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'There's This Fear That Everything Will Crash': Home Prices Are Falling, But There's Still a Lack of Listings In March, the median home price in the U.S. fell by 3.3%, marking the largest year-over-year drop in over a decade.

By Madeline Garfinkle

entrepreneur daily

Opinions expressed by Entrepreneur contributors are their own.

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The median home price in the U.S. dropped by 3.3% in March (after a 1.2% dip in February) — marking the largest fall in prices year-over-year since 2012, according to a new report from Redfin.

The biggest drop from a year before was Boise, ID at -15.4%, followed by Austin, TX (-13.7%), Sacramento, CA (-11.9%), San Jose, CA (-10.5%) and Oakland, CA (-9.7%).

"I was consistently busy in the fall, but things got really quiet in March after the collapse of Silicon Valley Bank," said Boise Redfin real estate agent Shauna Pendleton in the report. "There's this fear that everything will crash. There are bank failures, inflation, recession fears, mortgage-rate volatility, a war in Ukraine, spy balloons—some people are wondering if they should pull their money out of the bank and park it in a safe rather than spend it on a new home."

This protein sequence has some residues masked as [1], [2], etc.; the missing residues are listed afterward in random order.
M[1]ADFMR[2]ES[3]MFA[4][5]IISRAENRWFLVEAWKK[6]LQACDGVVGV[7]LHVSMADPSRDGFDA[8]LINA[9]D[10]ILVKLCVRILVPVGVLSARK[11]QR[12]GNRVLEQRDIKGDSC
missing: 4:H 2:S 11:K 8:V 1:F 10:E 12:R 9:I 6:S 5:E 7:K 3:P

Related: While Rent Prices Dropped Around the Country in March, Manhattan Hit a New Record High

Out of the homes sold in the U.S. in March, only 28.5% sold for more than the final listing price — a steep decline from 54.1% in March 2022.

Rising mortgage rates have caused both buyers and sellers to stall, and new listings fell by 23.3% in March compared to a year prior. With fewer homeowners looking to sell, it's sparked a lack of inventory, further contributing to the decline in home sales.

"One of my sellers recently got multiple offers on their home, but pulled the listing off the market when they found out their interest rate was going to double," said Nashville Redfin real estate agent Jennifer Bowers, in the report. "There are a lot of homeowners who don't want to give up their 2.5% or 3% rate for a 6.5% rate. Both buyers and sellers are having a tough time adjusting because rates are swinging up and down so quickly."

Related: Some Banks Lost An Average of $301 on Every Mortgage Financed in 2022

Madeline Garfinkle

News Writer

Madeline Garfinkle is a News Writer at She is a graduate from Syracuse University, and received an MFA from Columbia University. 

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